But my swim training wasn't without its victories, and overall I think it was more positive than negative. I started regularly swimming farther than my previous farthest swims. The full swim is about 4200 yards, and I swam 4000 or more 6 times in training, with two of those being 4500 yard swims. My technique improved so that I naturally swam better and faster. And although I definitely had days when my emotions got the best of me and I didn't complete my swims as planned, I also had days when I overcame that: namely, the time I forgot my goggles and swam 4000 yards without them. It was the slowest swim I've ever had, but I knew that if I could make it through that hour and a half of constant looking up to sight, wiping my eyes, and trying not to bang my arms into the sides of the pool, I could handle anything on the swim during race day. That's Ironman. 

Goal: I am hesitant to give time goals this year for several different reasons, but if I had to, I would say my goal for the swim is anywhere from 1:07 to 1:18. That's a big gap because I really don't know what the current is going to do this year - I don't think it is going to hurt, but I'm not sure how much help we are going to get either. But regardless of time, the swim is where I hope to find calmness, to find some rhythm in this day, something I can hold onto for at least 2.4 miles. The swim used to be the thing I looked forward to and enjoyed the most, but swimming has taken a strange turn for me during this training. When I developed a pretty serious anxiety about going to the pool and finding the lanes crowded, that turned swimming from an activity that calmed and relaxed me to one that filled me with dread. However, I do love open water swimming and had one truly amazing open water swim in training, so my goal for the swim is really to just find that. Find that happiness, find that peace, find that feeling of home.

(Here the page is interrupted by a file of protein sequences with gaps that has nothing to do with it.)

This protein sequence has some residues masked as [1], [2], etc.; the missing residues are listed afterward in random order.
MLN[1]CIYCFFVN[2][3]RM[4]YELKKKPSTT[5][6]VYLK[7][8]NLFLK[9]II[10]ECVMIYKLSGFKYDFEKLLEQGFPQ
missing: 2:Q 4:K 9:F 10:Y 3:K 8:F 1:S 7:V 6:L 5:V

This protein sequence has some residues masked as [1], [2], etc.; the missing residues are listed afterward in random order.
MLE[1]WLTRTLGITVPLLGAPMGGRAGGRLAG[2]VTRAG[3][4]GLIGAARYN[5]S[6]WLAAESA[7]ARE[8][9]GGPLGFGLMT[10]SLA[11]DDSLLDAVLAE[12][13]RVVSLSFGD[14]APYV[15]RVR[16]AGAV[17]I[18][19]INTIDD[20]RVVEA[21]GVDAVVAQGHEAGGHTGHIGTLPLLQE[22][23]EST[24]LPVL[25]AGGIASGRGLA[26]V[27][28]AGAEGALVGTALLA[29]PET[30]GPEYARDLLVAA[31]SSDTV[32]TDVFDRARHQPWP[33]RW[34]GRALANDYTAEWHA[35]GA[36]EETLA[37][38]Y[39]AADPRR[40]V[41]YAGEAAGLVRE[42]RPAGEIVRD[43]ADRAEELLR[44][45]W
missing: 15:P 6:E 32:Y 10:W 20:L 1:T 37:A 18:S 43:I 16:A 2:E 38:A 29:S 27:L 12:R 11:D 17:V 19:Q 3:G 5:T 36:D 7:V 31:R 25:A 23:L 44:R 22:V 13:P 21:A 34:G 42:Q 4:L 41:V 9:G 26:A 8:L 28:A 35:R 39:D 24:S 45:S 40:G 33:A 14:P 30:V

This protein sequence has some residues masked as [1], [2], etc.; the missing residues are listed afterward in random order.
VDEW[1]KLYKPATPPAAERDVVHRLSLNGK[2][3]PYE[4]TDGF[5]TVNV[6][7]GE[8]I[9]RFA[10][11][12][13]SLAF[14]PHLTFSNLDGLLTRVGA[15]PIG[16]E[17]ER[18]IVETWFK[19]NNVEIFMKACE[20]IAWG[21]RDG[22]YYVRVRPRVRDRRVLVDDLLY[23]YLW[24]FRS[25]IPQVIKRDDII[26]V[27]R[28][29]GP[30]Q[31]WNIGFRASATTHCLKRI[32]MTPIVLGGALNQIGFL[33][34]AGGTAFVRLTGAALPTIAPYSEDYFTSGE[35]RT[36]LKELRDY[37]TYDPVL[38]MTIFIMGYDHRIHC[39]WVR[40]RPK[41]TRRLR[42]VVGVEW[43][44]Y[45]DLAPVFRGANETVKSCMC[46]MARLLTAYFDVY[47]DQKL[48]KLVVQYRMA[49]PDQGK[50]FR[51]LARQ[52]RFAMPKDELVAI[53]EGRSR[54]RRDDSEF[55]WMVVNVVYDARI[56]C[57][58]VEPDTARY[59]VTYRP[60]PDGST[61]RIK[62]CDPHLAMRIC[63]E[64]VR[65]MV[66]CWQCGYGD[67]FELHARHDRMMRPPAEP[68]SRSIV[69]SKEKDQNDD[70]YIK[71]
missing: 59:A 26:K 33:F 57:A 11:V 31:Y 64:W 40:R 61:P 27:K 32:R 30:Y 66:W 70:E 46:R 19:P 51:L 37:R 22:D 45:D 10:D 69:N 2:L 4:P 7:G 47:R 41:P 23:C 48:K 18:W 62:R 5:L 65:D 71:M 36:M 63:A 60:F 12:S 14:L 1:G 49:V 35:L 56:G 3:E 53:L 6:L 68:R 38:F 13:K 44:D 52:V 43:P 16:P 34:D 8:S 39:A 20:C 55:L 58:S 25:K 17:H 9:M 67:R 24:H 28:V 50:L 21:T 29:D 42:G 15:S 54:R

1679 miles
98 hours 6 minutes

98% of planned miles

Training: The bike training was the part I was looking forward to the least. Getting up to 56 miles for the half Ironman last year was a lot for me, and it was really hard getting there. I can't explain what it is about the bike - it's just hard for me, and it gets boring being out there for hours, and it's especially lonely doing solo rides. I'm still not sure what possessed me to sign up for a 12+ hour race where half of it will be spent on the bike. I struggled big time, especially with riding alone. I did several long rides with my training group, but I also did some by myself and it was a constant fight to get them done. I have cried so many tears on the bike this summer, but I always managed to push through. Even if it meant dragging the ride out for an extra 2 hours to call Ben, stop on the side of the trail to cry and check Facebook, call my dad, call my coach, and stop at gas station for coffee and a candy bar. That was the longest, worst day of training but somehow got through it and got back to my car with 90 more miles in the bank. That's Ironman.